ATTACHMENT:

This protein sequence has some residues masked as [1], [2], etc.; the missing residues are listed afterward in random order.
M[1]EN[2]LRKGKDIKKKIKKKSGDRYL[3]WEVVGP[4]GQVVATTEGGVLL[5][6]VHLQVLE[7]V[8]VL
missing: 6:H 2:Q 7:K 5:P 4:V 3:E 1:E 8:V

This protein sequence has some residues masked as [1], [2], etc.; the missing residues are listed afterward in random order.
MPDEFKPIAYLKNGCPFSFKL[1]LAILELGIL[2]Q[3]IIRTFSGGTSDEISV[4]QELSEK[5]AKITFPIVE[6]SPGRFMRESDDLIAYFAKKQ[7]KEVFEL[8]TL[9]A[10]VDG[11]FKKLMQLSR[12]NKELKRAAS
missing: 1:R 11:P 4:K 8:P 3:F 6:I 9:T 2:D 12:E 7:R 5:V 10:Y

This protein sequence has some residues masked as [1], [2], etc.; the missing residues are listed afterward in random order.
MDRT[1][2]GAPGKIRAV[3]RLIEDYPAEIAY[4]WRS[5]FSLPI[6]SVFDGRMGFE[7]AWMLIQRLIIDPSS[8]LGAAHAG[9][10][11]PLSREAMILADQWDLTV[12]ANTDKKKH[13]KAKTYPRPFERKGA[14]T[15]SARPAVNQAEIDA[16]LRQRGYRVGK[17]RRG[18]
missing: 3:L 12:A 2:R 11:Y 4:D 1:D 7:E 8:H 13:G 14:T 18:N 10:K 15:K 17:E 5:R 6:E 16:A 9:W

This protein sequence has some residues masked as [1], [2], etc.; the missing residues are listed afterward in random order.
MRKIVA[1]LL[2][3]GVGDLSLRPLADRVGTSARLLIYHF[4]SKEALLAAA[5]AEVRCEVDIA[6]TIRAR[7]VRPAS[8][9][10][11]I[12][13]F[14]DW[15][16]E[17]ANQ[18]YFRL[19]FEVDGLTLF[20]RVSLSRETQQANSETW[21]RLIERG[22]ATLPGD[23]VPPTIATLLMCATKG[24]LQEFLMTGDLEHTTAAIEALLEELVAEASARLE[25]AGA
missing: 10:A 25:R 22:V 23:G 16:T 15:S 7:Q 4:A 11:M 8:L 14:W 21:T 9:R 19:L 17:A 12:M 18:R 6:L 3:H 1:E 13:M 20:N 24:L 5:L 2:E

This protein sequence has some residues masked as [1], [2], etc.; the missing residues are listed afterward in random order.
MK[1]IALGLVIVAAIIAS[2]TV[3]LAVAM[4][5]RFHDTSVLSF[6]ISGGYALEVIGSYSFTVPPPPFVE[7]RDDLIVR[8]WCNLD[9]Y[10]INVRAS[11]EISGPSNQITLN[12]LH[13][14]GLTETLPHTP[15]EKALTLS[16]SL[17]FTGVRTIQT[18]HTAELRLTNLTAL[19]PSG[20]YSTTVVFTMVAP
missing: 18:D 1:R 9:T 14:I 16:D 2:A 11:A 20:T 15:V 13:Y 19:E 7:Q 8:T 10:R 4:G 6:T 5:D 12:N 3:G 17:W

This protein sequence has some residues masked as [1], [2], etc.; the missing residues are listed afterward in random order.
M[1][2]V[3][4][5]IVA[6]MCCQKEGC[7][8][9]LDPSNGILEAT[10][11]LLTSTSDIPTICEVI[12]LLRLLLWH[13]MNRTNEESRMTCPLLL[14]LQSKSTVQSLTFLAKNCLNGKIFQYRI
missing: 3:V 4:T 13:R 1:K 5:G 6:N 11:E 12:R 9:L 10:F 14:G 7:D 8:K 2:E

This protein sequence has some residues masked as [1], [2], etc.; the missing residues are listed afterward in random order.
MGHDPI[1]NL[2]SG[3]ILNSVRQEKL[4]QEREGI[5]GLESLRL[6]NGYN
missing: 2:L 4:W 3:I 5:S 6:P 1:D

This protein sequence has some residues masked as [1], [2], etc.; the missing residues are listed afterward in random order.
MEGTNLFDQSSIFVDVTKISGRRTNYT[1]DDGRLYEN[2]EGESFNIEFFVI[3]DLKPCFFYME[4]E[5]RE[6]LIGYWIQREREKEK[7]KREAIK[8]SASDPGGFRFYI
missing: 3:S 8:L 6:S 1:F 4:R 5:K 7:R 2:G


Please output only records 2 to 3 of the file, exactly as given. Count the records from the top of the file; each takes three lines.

This protein sequence has some residues masked as [1], [2], etc.; the missing residues are listed afterward in random order.
MPDEFKPIAYLKNGCPFSFKL[1]LAILELGIL[2]Q[3]IIRTFSGGTSDEISV[4]QELSEK[5]AKITFPIVE[6]SPGRFMRESDDLIAYFAKKQ[7]KEVFEL[8]TL[9]A[10]VDG[11]FKKLMQLSR[12]NKELKRAAS
missing: 1:R 11:P 4:K 8:P 3:F 6:I 9:T 2:D 12:E 7:R 5:V 10:Y

This protein sequence has some residues masked as [1], [2], etc.; the missing residues are listed afterward in random order.
MDRT[1][2]GAPGKIRAV[3]RLIEDYPAEIAY[4]WRS[5]FSLPI[6]SVFDGRMGFE[7]AWMLIQRLIIDPSS[8]LGAAHAG[9][10][11]PLSREAMILADQWDLTV[12]ANTDKKKH[13]KAKTYPRPFERKGA[14]T[15]SARPAVNQAEIDA[16]LRQRGYRVGK[17]RRG[18]
missing: 3:L 12:A 2:R 11:Y 4:D 1:D 7:E 8:H 13:G 14:T 18:N 10:K 15:K 17:E 5:R 6:E 16:A 9:W